Effects of glycolic acid on light-induced skin pigmentation in Asian and caucasian subjects

J Am Acad Dermatol. 2000 Aug;43(2 Pt 1):238-43. doi: 10.1067/mjd.2000.104894.


Background: Topical use of alpha-hydroxy acid (AHA) may increase skin photosensitivity, as demonstrated by increased numbers of sunburst cells. However, effects of AHA on tanning have not been studied.

Objective: Our purpose was to study whether short-term use of glycolic acid hastens resolution of pre-existing light-induced pigmentation and whether the skin becomes tan more easily in Asian and Caucasian subjects after such treatment.

Methods: Six Asian and six Caucasian volunteers received separate irradiations of UVB and UVA to both sides of the lower back. In a double-blind fashion, patients then applied a 10% glycolic acid gel, pH 3.52, to one side of the back, including the irradiated area, and the contralateral extensor forearms once daily for 7 days and then twice daily for 2 weeks. A placebo gel, pH 5.75, was applied to the opposite sides. The subjects returned for measurement of residual tanning with a colorimeter and received additional irradiation to forearms and a second site on the back. Resulting pigmentation was measured immediately after irradiation, at 2 hours, and at 1 week.

Results: Increased UVB-induced skin tanning occurred on the forearm and the lower back in both races in areas pretreated with glycolic acid. UVA also caused increased tanning, but only on the extensor forearms in Asian subjects. Treatment with glycolic acid for 3 weeks had no effect on pre-existing light-induced pigmentation.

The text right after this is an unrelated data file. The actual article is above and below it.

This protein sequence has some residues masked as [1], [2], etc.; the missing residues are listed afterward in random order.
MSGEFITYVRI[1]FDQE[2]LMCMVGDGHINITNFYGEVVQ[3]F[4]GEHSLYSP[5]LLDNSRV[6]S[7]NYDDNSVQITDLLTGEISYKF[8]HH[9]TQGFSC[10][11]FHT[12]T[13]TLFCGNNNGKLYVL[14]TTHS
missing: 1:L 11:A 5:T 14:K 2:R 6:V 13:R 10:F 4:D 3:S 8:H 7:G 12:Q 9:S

Conclusion: Short-term topical treatment of glycolic acid caused an increase in UVB tanning as well as in UVA tanning in some subjects, even in the absence of overt irritation. The inclusion of UVB, and even UVA, sunscreen in AHA products may be warranted.

Publication types

  • Clinical Trial
  • Randomized Controlled Trial

MeSH terms

  • Adult
  • Arm
  • Asian People
  • Back
  • Double-Blind Method
  • Glycolates / pharmacology*
  • Humans
  • Keratolytic Agents / pharmacology*
  • Middle Aged
  • Skin Pigmentation / drug effects*
  • Ultraviolet Rays*
  • White People


  • Glycolates
  • Keratolytic Agents
  • glycolic acid